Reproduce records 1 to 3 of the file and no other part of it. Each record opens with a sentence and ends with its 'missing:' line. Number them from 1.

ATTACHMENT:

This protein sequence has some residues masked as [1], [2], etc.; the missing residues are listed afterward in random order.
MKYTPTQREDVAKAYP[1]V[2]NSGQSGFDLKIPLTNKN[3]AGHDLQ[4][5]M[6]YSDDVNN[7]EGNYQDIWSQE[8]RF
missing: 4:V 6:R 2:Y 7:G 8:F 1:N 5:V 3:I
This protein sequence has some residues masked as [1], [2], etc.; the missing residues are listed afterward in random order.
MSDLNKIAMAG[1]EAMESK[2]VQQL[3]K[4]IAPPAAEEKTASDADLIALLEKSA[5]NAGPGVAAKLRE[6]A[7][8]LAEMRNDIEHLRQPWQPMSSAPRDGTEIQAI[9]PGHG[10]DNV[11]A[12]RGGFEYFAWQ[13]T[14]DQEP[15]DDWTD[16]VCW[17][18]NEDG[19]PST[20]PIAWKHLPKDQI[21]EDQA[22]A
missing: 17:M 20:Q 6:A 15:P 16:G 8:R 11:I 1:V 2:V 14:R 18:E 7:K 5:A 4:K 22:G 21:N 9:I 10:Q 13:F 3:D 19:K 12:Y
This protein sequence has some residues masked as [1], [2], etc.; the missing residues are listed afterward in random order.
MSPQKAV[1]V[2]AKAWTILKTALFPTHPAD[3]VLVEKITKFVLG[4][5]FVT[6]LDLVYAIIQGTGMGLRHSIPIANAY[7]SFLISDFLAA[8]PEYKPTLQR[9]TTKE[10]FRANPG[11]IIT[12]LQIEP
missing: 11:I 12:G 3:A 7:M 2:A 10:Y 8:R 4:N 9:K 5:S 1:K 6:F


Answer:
This protein sequence has some residues masked as [1], [2], etc.; the missing residues are listed afterward in random order.
MKYTPTQREDVAKAYP[1]V[2]NSGQSGFDLKIPLTNKN[3]AGHDLQ[4][5]M[6]YSDDVNN[7]EGNYQDIWSQE[8]RF
missing: 4:V 6:R 2:Y 7:G 8:F 1:N 5:V 3:I
This protein sequence has some residues masked as [1], [2], etc.; the missing residues are listed afterward in random order.
MSDLNKIAMAG[1]EAMESK[2]VQQL[3]K[4]IAPPAAEEKTASDADLIALLEKSA[5]NAGPGVAAKLRE[6]A[7][8]LAEMRNDIEHLRQPWQPMSSAPRDGTEIQAI[9]PGHG[10]DNV[11]A[12]RGGFEYFAWQ[13]T[14]DQEP[15]DDWTD[16]VCW[17][18]NEDG[19]PST[20]PIAWKHLPKDQI[21]EDQA[22]A
missing: 17:M 20:Q 6:A 15:P 16:G 8:R 11:I 1:V 2:V 14:R 18:E 7:K 5:A 4:K 22:G 21:N 9:I 10:Q 13:F 3:D 19:K 12:Y
This protein sequence has some residues masked as [1], [2], etc.; the missing residues are listed afterward in random order.
MSPQKAV[1]V[2]AKAWTILKTALFPTHPAD[3]VLVEKITKFVLG[4][5]FVT[6]LDLVYAIIQGTGMGLRHSIPIANAY[7]SFLISDFLAA[8]PEYKPTLQR[9]TTKE[10]FRANPG[11]IIT[12]LQIEP
missing: 11:I 12:G 3:A 7:M 2:A 10:Y 8:R 4:N 9:K 5:S 1:K 6:F